September 30th, 2021 marked the first National Day for Truth and Reconciliation. Buffalo Trail Public Schools began planning for Orange Shirt Day (previously the National Day for Truth and Reconciliation was known as this) in the spring of 2021. BTPS and the Diversity, Equity and Human Rights Committee facilitated a division-wide Orange Shirt Day logo contest to coincide with discussions in the classrooms about the legacy of residential schools and the importance of knowing Canada’s history. The winner of our Orange Shirt Day Logo contest was Norah Melnyk, a grade 8 student from Delnorte-Innisfree.
On September 30, Buffalo Trail Public Schools planned a division-wide student day and brought in speakers for all K-Grade 12 students that day. Norah, now a grade 9 student, spoke to other students that day about the symbolism behind her logo. The true meaning of the symbols and colours are described by Norah below. Here is her speech to our students. We share this as she was amazingly brave to speak to other students across BTPS and shared a very impactful message. Her impactful speech is now shared with you. BTPS could not be more proud of this young student.
The Shadow of a Child - by Norah Melnyk
Hello, good day everybody.
First of all, I’d like to thank Katrin Heim from BTPS for presenting this amazing opportunity to me. I am so beyond honoured to be speaking today, and to be a part of something so important with all of these extraordinary people.
I am so touched by all the responses I've been receiving over the past months from viewers of my piece. It is a tremendous honour, and very important to me as an artist that my piece evoked real emotion in many people’s hearts, especially about such an emotional and troubling topic in Canada's history. I cannot describe the amount of sympathy, respect, and pain I feel for residential school survivors, and the hundreds of Indigenous Canadian children buried in unmarked graves on former residential school grounds across Canada.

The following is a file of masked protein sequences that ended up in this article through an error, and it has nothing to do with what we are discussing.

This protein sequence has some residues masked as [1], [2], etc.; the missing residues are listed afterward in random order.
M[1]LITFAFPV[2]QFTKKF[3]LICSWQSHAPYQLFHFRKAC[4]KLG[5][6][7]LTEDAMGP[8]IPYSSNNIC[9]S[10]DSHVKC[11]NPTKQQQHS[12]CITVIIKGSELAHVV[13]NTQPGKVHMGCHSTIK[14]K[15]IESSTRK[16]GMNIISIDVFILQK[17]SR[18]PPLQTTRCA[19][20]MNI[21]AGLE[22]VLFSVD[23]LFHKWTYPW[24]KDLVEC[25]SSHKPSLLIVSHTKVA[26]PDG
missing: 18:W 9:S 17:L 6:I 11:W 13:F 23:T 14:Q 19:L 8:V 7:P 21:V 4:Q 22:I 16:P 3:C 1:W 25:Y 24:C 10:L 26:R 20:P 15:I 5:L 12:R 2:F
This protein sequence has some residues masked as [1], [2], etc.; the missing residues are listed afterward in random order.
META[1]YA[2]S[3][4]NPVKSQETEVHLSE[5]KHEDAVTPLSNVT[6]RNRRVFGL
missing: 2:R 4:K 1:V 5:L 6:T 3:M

Another thanks to BTPS for choosing my logo to be on the orange shirts of our school district this year. Having my art represent such an important day this year is something that I will keep close to my heart for the rest of my life.
I was invited today to speak a bit about the symbolism behind my logo, and what led to its creation.
Last Spring, about a week after the reports of the 215 Indigenous children found buried at the Kamloops residential school surfaced, me and my classmates who were interested, were asked to create and submit Orange Shirt Day logos early for Orange Shirt Day in the coming fall in light of the discovery of the “missing” children.
As I am never one to pass up an artistic opportunity, I began deliberating ideas for my logo. Being unfamiliar with creating logos, I researched already existing logos that had been on orange shirts in the past, and found that they almost all included the words “EVERY CHILD MATTERS”. I researched the phrase, and I began building my logo around those three words.